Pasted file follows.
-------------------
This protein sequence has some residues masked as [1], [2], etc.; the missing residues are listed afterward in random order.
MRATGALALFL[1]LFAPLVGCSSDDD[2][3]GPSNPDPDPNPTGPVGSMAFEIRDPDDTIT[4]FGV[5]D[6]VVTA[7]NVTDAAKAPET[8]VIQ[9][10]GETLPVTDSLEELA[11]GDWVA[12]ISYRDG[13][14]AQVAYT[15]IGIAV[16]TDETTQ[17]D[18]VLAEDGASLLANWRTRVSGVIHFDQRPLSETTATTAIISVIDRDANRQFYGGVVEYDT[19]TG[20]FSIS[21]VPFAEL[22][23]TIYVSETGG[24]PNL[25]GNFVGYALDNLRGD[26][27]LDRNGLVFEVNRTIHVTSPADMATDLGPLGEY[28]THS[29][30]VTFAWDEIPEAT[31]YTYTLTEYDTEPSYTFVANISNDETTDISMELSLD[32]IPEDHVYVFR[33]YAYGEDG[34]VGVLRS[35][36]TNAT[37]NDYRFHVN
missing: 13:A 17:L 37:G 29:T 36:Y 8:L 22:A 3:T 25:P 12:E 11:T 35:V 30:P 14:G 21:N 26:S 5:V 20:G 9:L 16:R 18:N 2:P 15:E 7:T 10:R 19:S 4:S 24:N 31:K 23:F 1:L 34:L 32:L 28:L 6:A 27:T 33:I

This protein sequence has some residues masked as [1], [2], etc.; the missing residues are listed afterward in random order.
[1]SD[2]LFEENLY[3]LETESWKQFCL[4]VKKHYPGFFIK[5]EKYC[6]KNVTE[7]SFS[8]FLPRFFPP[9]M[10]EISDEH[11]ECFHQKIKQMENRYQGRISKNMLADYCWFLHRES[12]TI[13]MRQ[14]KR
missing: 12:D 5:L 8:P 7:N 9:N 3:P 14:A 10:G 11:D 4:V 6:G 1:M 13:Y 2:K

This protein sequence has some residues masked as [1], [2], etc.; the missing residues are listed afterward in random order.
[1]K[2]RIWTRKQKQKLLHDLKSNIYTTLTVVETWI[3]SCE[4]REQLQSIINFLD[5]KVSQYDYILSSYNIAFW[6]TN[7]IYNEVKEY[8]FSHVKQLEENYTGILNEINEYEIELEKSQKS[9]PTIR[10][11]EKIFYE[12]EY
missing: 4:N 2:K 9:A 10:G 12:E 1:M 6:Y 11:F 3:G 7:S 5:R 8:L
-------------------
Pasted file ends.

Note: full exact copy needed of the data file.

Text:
This protein sequence has some residues masked as [1], [2], etc.; the missing residues are listed afterward in random order.
MRATGALALFL[1]LFAPLVGCSSDDD[2][3]GPSNPDPDPNPTGPVGSMAFEIRDPDDTIT[4]FGV[5]D[6]VVTA[7]NVTDAAKAPET[8]VIQ[9][10]GETLPVTDSLEELA[11]GDWVA[12]ISYRDG[13][14]AQVAYT[15]IGIAV[16]TDETTQ[17]D[18]VLAEDGASLLANWRTRVSGVIHFDQRPLSETTATTAIISVIDRDANRQFYGGVVEYDT[19]TG[20]FSIS[21]VPFAEL[22][23]TIYVSETGG[24]PNL[25]GNFVGYALDNLRGD[26][27]LDRNGLVFEVNRTIHVTSPADMATDLGPLGEY[28]THS[29][30]VTFAWDEIPEAT[31]YTYTLTEYDTEPSYTFVANISNDETTDISMELSLD[32]IPEDHVYVFR[33]YAYGEDG[34]VGVLRS[35][36]TNAT[37]NDYRFHVN
missing: 13:A 17:L 37:G 29:T 36:Y 8:L 22:A 3:T 25:P 12:E 11:T 35:V 30:P 14:G 21:N 26:S 5:V 20:G 9:L 16:R 18:N 2:P 15:E 7:T 10:R 19:S 4:S 24:N 31:K 23:F 1:L 34:L 32:L 28:L 6:A 27:T 33:I

This protein sequence has some residues masked as [1], [2], etc.; the missing residues are listed afterward in random order.
[1]SD[2]LFEENLY[3]LETESWKQFCL[4]VKKHYPGFFIK[5]EKYC[6]KNVTE[7]SFS[8]FLPRFFPP[9]M[10]EISDEH[11]ECFHQKIKQMENRYQGRISKNMLADYCWFLHRES[12]TI[13]MRQ[14]KR
missing: 12:D 5:L 8:P 7:N 9:N 3:P 14:A 10:G 11:D 4:V 6:G 1:M 13:Y 2:K

This protein sequence has some residues masked as [1], [2], etc.; the missing residues are listed afterward in random order.
[1]K[2]RIWTRKQKQKLLHDLKSNIYTTLTVVETWI[3]SCE[4]REQLQSIINFLD[5]KVSQYDYILSSYNIAFW[6]TN[7]IYNEVKEY[8]FSHVKQLEENYTGILNEINEYEIELEKSQKS[9]PTIR[10][11]EKIFYE[12]EY
missing: 4:N 2:K 9:A 10:G 12:E 1:M 6:Y 11:F 3:G 7:S 5:R 8:L